Saturday 1 October 2016

Time to drop the machismo act and co-operate

Investigation of Byrne incident must not be stymied by omerta

Niall Collins

Published 19/07/2015 | 17:03

GAA president, Aogan O Fearghail has requested further information on the Davey Byrne incident from both the Dublin and Armagh management.
GAA president, Aogan O Fearghail has requested further information on the Davey Byrne incident from both the Dublin and Armagh management.

Keynsham sits at the confluence of the rivers Chew and Avon in Somerset, south-west England. The town rose to fame during the late 1950s and early 1960s when it featured in a series of advertisements on Radio Luxembourg for Horace Batchelor's 'Infra-draw' betting system. During the Monmouth Rebellion of 1685, Keynsham was also the site of a violent tussle between royalist forces and the rebel Duke of Monmouth.

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In autumn of 2011, Keynsham hit the headlines again when the 'burly' Jack Weston of the local rugby club waded into a melee and landed two punches on Ben Staunton of Oldfield Old Boys. The first punch was described as a 'six out of ten' in force, the second a 'full ten out of ten'. The combination shattered Staunton's jaw.

Weston subsequently pleaded guilty to grievous bodily harm and was jailed for six months at Bristol Crown Court. Sentencing Weston, Judge Carol Hagen opined that "it is important everyone realises the consequences of the behaviour you engaged in on that November afternoon."

Earlier this month, Dublin's Davey Byrne stepped onto a playing field in DCU to participate in a behind-closed-doors challenge match against Armagh. Before a ball was kicked, Byrne reportedly suffered extensive facial injuries which resulted in him being hospitalised. The aftermath has featured manager Jim Gavin stating repeatedly that the players had a 'frank' exchange afterwards and that they were keen to concentrate on their careers in response to questioning from Newstalk's Colm Parkinson. Kieran McGeeney also felt that "most of the stuff that's reported was nothing near the truth of what happened, so you just have to leave it behind and move on".

But this is not Big Brother or the X Factor. Neither the Dublin or Armagh camps, nor Joe Public, get to decide what happens here.

There was an initial perception that GAA powerbrokers were sluggish in finding their voice on the matter. However, recent confirmation by GAA president, Aogan O Fearghail, that the Central Competitions Control Committee (CCCC) has requested further information on the incident from both the Dublin and Armagh management is laudable.

However, McGeeney was right in one aspect. We do not have the full picture of the circumstances of the incident and, on that basis, there must be no rush to judgement on the culpability or otherwise of either of the players involved.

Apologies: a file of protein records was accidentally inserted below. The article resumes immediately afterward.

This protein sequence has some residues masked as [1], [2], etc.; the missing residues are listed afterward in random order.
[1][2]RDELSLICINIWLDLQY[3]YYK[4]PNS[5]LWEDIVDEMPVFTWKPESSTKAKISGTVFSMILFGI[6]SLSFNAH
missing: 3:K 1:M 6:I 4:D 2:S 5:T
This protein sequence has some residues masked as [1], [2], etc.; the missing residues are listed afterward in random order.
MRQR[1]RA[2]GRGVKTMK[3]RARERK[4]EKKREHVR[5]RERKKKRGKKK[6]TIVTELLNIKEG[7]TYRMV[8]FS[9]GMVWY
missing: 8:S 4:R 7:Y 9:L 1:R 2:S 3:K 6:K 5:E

That is the preserve of those now tasked with getting to the bottom of what happened. A line of legal authority dating back to a football match in Victorian times makes it clear that, in the context of sport, "[no] rules or practice of any game can make that lawful which is unlawful by the law of the land".

A similar mindset echoes from the comments of Mr Justice William Early in the Irish case of DPP v McCartan. The judge opined "to strike someone without legal justification is a crime whether it takes place in the street, in the family home, or the football pitch, or elsewhere".

In most jurisdictions, it is clear that foul play in the sporting amphitheatre may also be a criminal act. However, it is fair to say that most foul play, including violent foul play, is not prosecuted. Why is this? The reasons are many and varied.

Courts in a number of jurisdictions have demonstrated little desire to intervene in contact sports and have acknowledged that, in contests of physical fitness, strength and agility - some measure of aggression - is part of the game. Australian state courts have also articulated that the criminal law should "not confuse the risk of injury from hard play with the risk of injury from criminal assault". In the sporting context, there is also the question of where the line of demarcation should be drawn between consequential injury, which can be consented to, and injury which cannot be consented to.

Further, I think it is commonly accepted that unless incidents are sufficiently grave to lead to a finding of criminality, they are more appropriately regulated by internal disciplinary mechanisms. Sport has a long-established playbook of self-governance.

One of our leading sports law scribes, Jack Anderson, notes that prosecutions involving injuries sustained during GAA matches have been limited and spasmodic. He also notes that the level of co-operation from those within the sport has not always been what it might have been. This non-breaking from the ranks is key.

Anderson sums up perfectly when he states "this seems to be attributable either to a misguided machismo based on the maxim 'what happens on the field, stays on the field', or what might be called an ethos of 'sporting omerta' whereby members of individual sports communities appear reluctant to give evidence in criminal investigations (save as character witnesses for the accused!)".

It is time for the Dublin and Armagh camps to drop the machismo and co-operate fully with the CCCC. Players, supporters, parents and all those that immerse themselves in our national pastime deserve that.

Niall Collins is a former Laois footballer and a partner in Irish law firm Mason Hayes & Curran

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